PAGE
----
Every brand is experiencing a critical need to realign or pivot their marketing strategies. We can all relate to this abrupt change and quick redirection due to what is currently happening in the world today. But one big lesson we can take away from this experience is the reminder that our customers are humans – not just data points. There are emotions and motivators to take into consideration. And now, more than ever, it’s clear that we need to be able to respond and evolve with our customers to meet their needs in the new climate.

Whether it’s facing a large-scale global crisis or smaller-scale change in the industry, we must be cognizant of when we need to make this pivot in our marketing. When we’re talking about this in terms of a brand’s personalized customer experience strategies, the best way to be ready for change is to listen. And we do that by equipping ourselves with the right data practices and the right mechanisms in place to deeply understand our customers as they interact with us. This allows us to quickly identify when we’re no longer providing them with what they need.

In this blog, I am going to share four areas to focus on when you’ve already implemented personalization and are working to evolve your personalization strategy to keep momentum going, especially through times of change.

1. Focus on what the customer journey analytics are saying

When you reach the point where your brand is personalizing to your customers, it’s important that you don’t make the mistake of “setting it and forgetting it”. Just like with content, you don’t want your efforts to become stale or irrelevant as your customers evolve. Use the data to look at what you have set in place and how customers are responding to your tailored content. Ask yourself: Are you enabling visitors to progress through their journey?

Now, the key here is to remind yourself that there is no “bad data”. Oftentimes, as marketers we have a tendency to focus on the data that shows our successes, especially when communicating to upper management. However, if we don’t look at the holistic experience, we’re missing out on the learning opportunities you get by evaluating underperforming experiences and content.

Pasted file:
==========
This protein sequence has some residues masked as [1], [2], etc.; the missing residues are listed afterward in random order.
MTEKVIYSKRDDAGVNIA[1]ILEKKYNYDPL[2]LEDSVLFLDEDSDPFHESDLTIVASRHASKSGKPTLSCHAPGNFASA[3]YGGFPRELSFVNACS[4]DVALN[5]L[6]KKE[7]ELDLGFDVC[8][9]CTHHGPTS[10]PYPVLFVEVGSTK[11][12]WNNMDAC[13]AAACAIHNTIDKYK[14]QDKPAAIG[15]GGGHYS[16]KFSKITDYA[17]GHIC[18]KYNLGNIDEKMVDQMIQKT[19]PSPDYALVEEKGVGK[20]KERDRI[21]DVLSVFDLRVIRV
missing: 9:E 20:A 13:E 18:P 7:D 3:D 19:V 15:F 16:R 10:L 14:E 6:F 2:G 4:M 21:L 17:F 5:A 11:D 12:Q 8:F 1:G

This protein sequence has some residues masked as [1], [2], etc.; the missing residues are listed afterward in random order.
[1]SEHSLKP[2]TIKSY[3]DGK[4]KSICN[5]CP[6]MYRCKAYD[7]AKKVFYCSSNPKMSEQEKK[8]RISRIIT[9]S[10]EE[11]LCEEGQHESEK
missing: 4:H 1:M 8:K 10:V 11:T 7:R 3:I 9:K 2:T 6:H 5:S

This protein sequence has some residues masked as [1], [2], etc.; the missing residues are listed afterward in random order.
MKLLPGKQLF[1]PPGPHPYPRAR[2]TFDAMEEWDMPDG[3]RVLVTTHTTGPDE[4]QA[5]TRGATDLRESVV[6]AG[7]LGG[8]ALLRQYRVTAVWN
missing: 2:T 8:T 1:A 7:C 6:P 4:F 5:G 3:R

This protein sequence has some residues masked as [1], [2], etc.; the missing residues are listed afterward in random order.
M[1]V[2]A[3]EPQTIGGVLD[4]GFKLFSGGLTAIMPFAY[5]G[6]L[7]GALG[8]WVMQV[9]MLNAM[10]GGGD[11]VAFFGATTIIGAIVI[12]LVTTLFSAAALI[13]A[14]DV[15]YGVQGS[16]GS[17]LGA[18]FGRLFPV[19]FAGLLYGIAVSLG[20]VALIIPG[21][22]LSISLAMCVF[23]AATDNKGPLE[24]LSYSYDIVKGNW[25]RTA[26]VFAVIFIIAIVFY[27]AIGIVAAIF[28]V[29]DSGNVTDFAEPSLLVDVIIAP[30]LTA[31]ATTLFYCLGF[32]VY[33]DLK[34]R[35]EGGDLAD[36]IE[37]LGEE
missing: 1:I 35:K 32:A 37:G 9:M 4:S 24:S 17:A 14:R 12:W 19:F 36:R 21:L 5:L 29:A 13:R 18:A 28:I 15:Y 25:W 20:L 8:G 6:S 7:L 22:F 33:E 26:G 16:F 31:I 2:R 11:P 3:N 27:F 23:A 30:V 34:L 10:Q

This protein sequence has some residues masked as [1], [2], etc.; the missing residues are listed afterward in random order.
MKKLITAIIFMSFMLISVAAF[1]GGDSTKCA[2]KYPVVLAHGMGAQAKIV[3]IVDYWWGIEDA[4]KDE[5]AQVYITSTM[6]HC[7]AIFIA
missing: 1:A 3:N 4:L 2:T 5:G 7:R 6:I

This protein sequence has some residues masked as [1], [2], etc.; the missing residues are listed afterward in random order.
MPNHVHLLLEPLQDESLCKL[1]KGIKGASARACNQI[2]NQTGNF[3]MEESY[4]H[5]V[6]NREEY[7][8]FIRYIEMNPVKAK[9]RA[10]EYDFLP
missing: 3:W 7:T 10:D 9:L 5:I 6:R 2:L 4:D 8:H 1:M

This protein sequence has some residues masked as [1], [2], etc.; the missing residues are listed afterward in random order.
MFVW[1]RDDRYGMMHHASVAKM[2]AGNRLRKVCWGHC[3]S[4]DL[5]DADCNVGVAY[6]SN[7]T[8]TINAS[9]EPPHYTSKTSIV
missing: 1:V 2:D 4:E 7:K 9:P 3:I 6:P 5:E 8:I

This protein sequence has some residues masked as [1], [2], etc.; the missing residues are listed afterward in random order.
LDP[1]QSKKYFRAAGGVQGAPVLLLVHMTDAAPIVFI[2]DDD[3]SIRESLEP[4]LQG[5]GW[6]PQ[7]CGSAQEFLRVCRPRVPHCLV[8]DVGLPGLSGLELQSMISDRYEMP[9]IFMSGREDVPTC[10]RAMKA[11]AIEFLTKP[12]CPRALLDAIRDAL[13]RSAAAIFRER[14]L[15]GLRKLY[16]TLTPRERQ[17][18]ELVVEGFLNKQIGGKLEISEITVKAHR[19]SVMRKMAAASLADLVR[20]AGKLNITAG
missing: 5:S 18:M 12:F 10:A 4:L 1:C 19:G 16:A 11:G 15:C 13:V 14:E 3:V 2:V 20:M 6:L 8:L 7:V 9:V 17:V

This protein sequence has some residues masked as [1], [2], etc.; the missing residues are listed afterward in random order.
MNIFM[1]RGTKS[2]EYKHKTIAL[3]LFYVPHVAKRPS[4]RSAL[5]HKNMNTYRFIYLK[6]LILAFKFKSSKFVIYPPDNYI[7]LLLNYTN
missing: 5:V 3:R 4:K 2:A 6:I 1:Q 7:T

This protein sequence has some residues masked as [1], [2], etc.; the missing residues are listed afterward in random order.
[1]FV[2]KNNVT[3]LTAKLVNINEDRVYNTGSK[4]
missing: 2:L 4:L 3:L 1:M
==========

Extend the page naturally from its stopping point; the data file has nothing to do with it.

Such as, if a personalization rule is set in place for a specific segment but it is not advancing people in their journey–that’s not bad data. It is an indicator that the content being delivered isn’t resonating enough to progress people, and it’s time to re-evaluate that personalized content. You want to continuously evaluate this data to identify where your friction points are in your journey and make adjustments.

One example, UnitingCare Queensland, a health provider and one of the largest charities in Australia, recognized that it needed to adjust its strategy when it became clear that its corporate, jargon-laden web experience was making its services inaccessible to visitors. Going through a process of changing its site so visitors could identify their needs quicker, they’ve been able to better serve over 5 million Queensland residents.

“We keep the landing page design clean and put calls to action high up on the pages. Natural language talks you through filtering results,” said Dan Shaw, Manager of Group Digital Marketing, UnitingCare Queensland.

2. Use the journey data to validate your segments

To take your data and listening efforts one step further, you want to make sure to look at how your customer journey data is aligning with your hypotheses around what your target personas want to see and what is relevant to them. You want to make sure that your target audience is not consistently running up against those friction points you’ve identified.

There are two ways to interpret the data in this context. When we’re looking at the data for personalizing to a target audience and the numbers don’t align with your goals or outcomes you’re trying to achieve, we have to either look to adjusting our content strategy or our segment strategy. Again, this is why it’s important to continuously evaluate the data, so you’re pivoting in the right direction.